Stop the government's rush to privatise the aid budget.

Under the delusion of “trickle down aid”, the UK government is looking to reduce poverty by financing luxury apartments and shopping malls.

Kahra Wayland-Larty
10 December 2016
Screen Shot 2016-12-09 at 17.14.57.png

The CDC HQ, 123 Victoria. Google Street View

Under the principle of “trickle down aid”, the UK government is looking to reduce poverty by funding luxury apartments and shopping malls.

This week, parliament has been debating a new bill that, in little more than a page, spells out a terrifying move towards the privatisation of aid.

The Commonwealth Development Corporation (CDC) Group is a government-owned company that uses aid money to invest in private enterprises in Africa and South Asia. And the CDC Bill, debated in Westminster this week, aims to channel more of the aid budget into it. Based on a market-knows-best approach to economic development, the CDC invests in business ventures in countries which it claims corporate investors might otherwise write off as too risky. The investments are supposed to meet the Department for International Development’s objective of helping to end global poverty.

But a briefing released yesterday by Global Justice Now shows that in reality the CDC has spent billions of pounds of tax payers’ money on schemes that have included upmarket shopping malls and luxury apartments in Kenya and private hospitals in India. While coverage in yesterday’s Times exposes CDC investing in restaurant chains in Vietnam and an advertising company in Ghana. The bizarre idea that these projects are the best way to tackle poverty is based on an outdated belief in the ‘trickle down’ effect which holds that as the rich get richer, wealth will eventually reach the poorest in society.

“the CDC has spent billions of pounds of tax payers’ money on schemes that have included upmarket shopping malls and luxury apartments”

Fighting poverty or funding big business?

One of the main ways the CDC justifies the company’s investments as poverty reduction is through the creation of jobs. Yet, according to a recent report from the National Audit office (NAO) up to 97% of the forecast job created were actually indirect, created as a knock-on effect, rather than directly as a result of their investment. The NAO report concluded that “this makes it difficult to determine how much credit can be claimed by CDC.”

To add insult to injury, the CDC pays itself handsome salaries, proving that poverty reduction can be a lucrative business for some. Its CEO salary last year was £300,000. 35 CDC employees earn more than the UK prime minister. In response to criticisms of their outlandish salaries, in recent years the company wrestled down their average pay packet from £123,000 to a hardly modest £90,000. But salaries look set to rise again in an upcoming remuneration review.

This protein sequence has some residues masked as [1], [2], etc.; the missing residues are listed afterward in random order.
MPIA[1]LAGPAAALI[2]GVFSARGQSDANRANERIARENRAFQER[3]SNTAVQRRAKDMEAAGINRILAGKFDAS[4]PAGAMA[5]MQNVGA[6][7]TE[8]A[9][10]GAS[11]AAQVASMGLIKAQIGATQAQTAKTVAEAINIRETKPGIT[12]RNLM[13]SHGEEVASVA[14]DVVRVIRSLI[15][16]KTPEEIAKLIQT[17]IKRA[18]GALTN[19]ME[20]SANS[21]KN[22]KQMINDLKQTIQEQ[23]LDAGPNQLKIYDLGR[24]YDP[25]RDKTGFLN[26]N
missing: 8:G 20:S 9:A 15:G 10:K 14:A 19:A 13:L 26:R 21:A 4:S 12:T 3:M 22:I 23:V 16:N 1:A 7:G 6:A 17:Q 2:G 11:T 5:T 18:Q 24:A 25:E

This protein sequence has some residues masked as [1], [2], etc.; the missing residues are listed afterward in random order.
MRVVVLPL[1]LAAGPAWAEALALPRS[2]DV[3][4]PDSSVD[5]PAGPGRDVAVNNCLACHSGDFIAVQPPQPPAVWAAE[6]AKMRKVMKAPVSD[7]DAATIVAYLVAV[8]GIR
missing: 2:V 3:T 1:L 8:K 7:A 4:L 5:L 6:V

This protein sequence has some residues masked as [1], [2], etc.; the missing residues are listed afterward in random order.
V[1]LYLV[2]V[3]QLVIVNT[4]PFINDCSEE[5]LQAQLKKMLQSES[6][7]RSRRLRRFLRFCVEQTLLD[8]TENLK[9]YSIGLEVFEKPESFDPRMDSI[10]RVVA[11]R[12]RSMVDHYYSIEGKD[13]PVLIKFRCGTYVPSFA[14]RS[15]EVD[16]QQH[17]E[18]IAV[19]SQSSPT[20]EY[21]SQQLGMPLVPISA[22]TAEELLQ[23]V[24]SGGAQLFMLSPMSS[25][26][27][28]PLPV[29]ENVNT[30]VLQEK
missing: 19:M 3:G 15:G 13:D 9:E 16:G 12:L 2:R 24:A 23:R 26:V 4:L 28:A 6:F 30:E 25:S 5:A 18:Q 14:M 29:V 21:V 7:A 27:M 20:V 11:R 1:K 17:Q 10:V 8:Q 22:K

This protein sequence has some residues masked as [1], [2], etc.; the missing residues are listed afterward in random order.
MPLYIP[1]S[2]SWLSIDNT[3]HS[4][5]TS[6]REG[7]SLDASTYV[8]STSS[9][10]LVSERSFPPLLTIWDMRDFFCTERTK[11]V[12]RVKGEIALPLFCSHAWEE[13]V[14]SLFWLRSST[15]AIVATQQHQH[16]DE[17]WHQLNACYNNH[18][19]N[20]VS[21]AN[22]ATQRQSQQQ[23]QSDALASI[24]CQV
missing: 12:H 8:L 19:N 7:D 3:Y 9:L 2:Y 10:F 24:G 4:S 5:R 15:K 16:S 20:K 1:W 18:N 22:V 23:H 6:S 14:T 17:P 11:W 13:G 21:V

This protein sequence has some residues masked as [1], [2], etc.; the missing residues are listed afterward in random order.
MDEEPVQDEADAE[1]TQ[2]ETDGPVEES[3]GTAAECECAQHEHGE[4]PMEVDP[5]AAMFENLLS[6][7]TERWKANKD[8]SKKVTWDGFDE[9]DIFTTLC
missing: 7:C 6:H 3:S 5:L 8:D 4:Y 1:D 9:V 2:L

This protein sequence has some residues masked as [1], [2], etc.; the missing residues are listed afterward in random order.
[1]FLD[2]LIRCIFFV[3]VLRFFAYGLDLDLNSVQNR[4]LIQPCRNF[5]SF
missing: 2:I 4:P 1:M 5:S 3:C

But what is more worrying is that despite these salaries, the CDC is unable to show how it has any meaningful impact on poverty reduction. On the launch of their report, the head of the NAO said  that it is a “significant challenge” for CDC “to demonstrate its ultimate objective of creating and making a lasting difference to people’s lives in some of the world’s poorest places.”

Putting the horse before the cart

In light of such serious doubts hanging over the impact of the CDC, you would expect DFID to undertake an urgent and serious review of its future relationship with the CDC. Instead, we’re seeing a proposed four-fold increase in its funding, and a ploy to increase that to a whopping £12billion at a later date.

What makes the timing of this bill particularly concerning is that the CDC has yet to deliver a strategic plan for investments beyond 2016. The NAO review into the corporation concluded that “a clearer picture of actual development impact” would be necessary to prove CDC’s work is worth the money being spent on it. And yet, the company has failed to set about even planning a method of evaluation of their investments and the impacts these have had on poorer countries. 

This means the bill being proposed effectively amounts to CDC being handed over a blank cheque worth billions, making a total mockery out of moves towards more transparency in aid spending.

A £12bn sleight of hand

If you’ve never heard of CDC, you wouldn’t be alone. Many MPs won’t even know this bill is going through parliament at the moment – it’s been rushed through, and played down by the government. That is why Global Justice Now has launched a campaign calling on everyone to email their MPs as a matter of urgency to ensure they oppose this bill.

The figure on the table is a cap of £6 billion to go to CDC from the aid budget, but it is proposed that this cap will increase to £12 billion at a later date without having to get MPs to vote again. To put that into context, £11.8 billion was the entire budget for DfID this year. So the equivalent of an entire year’s aid spending – money especially put aside for the UK to play its role in poverty reduction – could end up in the hands of this company.   

Considering the flaws in CDC’s track record, and the gaping holes in their plans from 2017, that’s not only a huge misuse of the department’s money, it amounts to an effective hijacking of the aid budget for private interests.

We must stop this bill.

Who is bankrolling Britain's democracy? Which groups shape the stories we see in the press; which voices are silenced, and why? Sign up here to find out.


We encourage anyone to comment, please consult the oD commenting guidelines if you have any questions.
Audio available Bookmark Check Language Close Comments Download Facebook Link Email Newsletter Newsletter Play Print Share Twitter Youtube Search Instagram WhatsApp yourData